JEFFERSONVILLE — Crews were on scene for more than 12 hours Sunday battling a fire in a building at Spring Street and Court Avenue that has displaced nearly a dozen tenants including the Clark County Family Recovery Court.
“It’s a devastating loss because one of the things that I thought was wonderful is that our participants kind of looked at those offices like a home in a way,” said Clark County Magistrate Joni Grayson, who has four other staff members. “They were very welcoming and comfortable so we would have participants and their children come in there a lot.
“We loved being there so this is hard.”
The specialty court’s aim is to help strengthen and reunite families affected by addiction who also have a case with the Department of Child services. Although court itself is held several blocks away at the county courthouse, the building was used for staff office space and a safe, comfortable area to do case management with families.
Grayson said the case management area was separated because staff learned early in the program that having to go into a courthouse could add unnecessary stress on families struggling to improve.
“It’s stressful for anybody but if you’re dealing with a family case and trying to put a family back together, its extra stressful,” she said.
All the case files can be restored easily because they were digitally stored, but computers and other equipment, and gift cards they gave to participants for incentives are lost.
“What you can’t recover, of course, are the case managers had pictures on the wall drawn by the kids and cards and things like that that they’d gotten from participants and just little things that were very sentimental,” she said. “That stuff is huge. As far as family recovery court is concerned, we lost our house.”
Grayson said the staff will be able to use resources at the county courthouse to continue the work without a pause, and are looking into replacement equipment. She added that they’re already set up to do things outside of that office space due to COVID-19.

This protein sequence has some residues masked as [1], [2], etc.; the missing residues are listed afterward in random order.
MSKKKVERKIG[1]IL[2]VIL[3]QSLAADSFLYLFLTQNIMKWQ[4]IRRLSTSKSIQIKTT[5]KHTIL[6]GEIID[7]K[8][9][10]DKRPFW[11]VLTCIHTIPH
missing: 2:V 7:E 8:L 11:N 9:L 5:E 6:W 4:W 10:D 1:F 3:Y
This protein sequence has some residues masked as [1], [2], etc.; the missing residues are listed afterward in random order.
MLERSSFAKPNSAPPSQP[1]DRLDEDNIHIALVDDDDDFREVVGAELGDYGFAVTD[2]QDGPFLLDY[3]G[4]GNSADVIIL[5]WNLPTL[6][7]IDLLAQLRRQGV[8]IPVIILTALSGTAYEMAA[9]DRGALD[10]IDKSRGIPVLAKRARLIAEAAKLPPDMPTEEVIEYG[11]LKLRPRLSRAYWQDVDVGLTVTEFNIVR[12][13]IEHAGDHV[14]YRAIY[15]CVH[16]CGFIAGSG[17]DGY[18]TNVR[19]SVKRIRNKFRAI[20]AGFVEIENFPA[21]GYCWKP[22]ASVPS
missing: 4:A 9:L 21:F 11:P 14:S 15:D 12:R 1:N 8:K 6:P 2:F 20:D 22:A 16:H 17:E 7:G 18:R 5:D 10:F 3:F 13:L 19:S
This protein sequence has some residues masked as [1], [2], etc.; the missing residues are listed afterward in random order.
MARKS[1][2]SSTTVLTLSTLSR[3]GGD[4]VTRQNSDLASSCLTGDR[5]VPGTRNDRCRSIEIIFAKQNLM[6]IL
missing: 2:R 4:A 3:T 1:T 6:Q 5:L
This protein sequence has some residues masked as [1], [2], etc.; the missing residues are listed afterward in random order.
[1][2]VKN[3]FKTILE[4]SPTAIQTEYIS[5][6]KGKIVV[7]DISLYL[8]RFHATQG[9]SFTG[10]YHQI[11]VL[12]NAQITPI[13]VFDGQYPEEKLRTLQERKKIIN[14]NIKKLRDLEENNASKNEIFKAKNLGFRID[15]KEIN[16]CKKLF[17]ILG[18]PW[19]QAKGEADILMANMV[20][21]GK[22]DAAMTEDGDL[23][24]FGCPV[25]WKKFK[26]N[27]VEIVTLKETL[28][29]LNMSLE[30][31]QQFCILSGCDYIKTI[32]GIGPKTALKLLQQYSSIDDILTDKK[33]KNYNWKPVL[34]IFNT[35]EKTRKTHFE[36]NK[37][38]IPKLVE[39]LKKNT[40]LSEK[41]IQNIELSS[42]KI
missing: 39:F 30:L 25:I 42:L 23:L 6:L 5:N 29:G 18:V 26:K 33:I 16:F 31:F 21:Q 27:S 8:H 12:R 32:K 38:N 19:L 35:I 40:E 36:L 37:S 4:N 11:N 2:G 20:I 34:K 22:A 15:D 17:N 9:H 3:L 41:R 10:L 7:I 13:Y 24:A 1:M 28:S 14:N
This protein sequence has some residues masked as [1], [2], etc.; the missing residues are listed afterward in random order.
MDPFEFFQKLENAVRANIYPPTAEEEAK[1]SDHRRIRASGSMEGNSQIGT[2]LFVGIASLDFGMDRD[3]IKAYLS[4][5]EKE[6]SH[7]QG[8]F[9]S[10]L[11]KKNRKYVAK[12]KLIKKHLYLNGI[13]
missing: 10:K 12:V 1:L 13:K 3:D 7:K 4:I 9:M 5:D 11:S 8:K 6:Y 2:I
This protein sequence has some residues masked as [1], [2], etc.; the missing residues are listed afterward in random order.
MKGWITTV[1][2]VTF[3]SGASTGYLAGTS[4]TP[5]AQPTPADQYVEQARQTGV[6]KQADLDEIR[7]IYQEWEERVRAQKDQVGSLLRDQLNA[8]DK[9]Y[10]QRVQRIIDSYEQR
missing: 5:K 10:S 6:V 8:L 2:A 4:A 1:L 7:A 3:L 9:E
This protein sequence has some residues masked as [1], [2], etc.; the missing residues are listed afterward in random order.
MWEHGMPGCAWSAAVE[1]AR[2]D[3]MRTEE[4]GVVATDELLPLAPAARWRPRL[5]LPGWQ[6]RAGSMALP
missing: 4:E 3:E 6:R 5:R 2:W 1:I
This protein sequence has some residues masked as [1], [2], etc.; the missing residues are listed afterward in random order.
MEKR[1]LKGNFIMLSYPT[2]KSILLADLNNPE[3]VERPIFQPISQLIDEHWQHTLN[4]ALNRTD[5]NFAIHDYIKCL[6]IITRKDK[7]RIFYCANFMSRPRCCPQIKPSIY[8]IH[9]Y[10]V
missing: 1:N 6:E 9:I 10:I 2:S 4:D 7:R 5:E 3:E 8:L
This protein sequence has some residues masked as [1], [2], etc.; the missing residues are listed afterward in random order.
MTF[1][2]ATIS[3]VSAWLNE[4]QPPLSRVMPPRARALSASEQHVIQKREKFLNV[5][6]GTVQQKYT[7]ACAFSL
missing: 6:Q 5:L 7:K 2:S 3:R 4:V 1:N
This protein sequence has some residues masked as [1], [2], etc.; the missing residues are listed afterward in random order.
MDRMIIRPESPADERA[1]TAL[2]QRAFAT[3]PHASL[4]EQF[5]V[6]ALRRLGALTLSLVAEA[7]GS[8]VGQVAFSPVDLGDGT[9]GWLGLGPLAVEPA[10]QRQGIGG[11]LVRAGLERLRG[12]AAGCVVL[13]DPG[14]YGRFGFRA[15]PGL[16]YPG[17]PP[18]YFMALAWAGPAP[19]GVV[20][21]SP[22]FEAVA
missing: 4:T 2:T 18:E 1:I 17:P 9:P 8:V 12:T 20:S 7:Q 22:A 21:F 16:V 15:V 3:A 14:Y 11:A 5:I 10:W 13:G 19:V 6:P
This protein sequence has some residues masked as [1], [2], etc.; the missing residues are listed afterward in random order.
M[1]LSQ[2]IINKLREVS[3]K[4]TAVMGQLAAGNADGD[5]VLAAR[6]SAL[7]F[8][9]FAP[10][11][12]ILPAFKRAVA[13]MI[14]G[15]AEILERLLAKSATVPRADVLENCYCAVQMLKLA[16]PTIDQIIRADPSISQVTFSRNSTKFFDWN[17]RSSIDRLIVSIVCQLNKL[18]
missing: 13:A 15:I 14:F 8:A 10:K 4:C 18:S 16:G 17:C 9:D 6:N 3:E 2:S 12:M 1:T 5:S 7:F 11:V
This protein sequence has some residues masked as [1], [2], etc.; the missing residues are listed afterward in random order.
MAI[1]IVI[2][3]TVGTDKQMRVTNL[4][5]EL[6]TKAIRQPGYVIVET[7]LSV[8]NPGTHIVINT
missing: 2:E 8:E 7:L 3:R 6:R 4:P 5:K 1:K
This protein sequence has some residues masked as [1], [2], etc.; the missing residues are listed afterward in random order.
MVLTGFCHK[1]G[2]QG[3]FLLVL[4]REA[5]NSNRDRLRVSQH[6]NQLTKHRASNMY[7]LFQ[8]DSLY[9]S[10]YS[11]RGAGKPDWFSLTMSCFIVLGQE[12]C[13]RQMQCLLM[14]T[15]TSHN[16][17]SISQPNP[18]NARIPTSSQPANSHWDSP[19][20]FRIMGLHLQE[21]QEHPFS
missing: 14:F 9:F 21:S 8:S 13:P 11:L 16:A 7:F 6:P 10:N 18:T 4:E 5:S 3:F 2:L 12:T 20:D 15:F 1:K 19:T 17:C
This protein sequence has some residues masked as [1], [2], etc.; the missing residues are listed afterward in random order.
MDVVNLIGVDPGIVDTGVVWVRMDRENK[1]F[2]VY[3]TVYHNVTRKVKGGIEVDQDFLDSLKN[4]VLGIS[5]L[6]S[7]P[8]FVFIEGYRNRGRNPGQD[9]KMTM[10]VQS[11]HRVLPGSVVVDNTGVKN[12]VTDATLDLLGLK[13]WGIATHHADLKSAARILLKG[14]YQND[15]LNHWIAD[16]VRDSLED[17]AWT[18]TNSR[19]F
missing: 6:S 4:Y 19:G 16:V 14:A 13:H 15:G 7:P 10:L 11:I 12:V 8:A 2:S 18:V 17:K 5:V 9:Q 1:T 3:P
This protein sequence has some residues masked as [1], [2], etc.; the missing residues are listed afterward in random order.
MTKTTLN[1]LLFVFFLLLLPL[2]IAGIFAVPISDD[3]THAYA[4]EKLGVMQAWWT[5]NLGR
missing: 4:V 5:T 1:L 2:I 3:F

“If there’s any good thing about COVID it’s the fact that we’ve been doing pretty much everything via Zoom, staff and case managers [have] been meeting our participants outside to do drug screening and things like that,” she said.
“We’ve had trials and tribulations to keep things going just because of COVID so I think we’re pretty well equipped to deal with whatever gets thrown at us these days. We’re not planning on missing a beat.”
Bob McAuliffe, who has owned and managed the property since 1983, was at the site Monday morning with the investigators and talked about the impact of the loss of the building not just to his family but also to the tenants. Eleven of the 12 office spaces are leased by businesses or community organizations.
“We’re devastated as a family and we’re sorry for the losses to all the tenants, the tenants were just like family to us,” he said, adding that he’s working with a local real estate agent to help find new spaces for the tenants. “They’ve lost their contents, their livelihoods.”
McAuliffe said he’d always appreciated the great location in the heart of downtown Jeffersonville and had kept the building well-maintained.
“It’s an emotional loss from a business standpoint, from a building standpoint, and then really what becomes of this corner later?” he asked. “This has always been a good corner in Jeffersonville.”
The cause and origin of the fire have not been determined.
The first call came in at 2:31 p.m., and firefighters were on scene within three minutes, division chief Mike McCutcheon said. The initial response included 30 firefighters, who saw flames and heavy smoke coming out of the front left corner when they arrived.
It took them more than four hours to contain the fire. Crews stayed on scene until at least 3 a.m. addressing any hot spots. There were no injuries reported.
McCutcheon said that the fire was challenging because of the age and construction of the building. Sprinkler systems weren’t required at the time the building was constructed and there were open spaces where the fire was able to spread more quickly.
“It created some difficulties for us,” McCutcheon said Monday morning as investigators assessed the damage.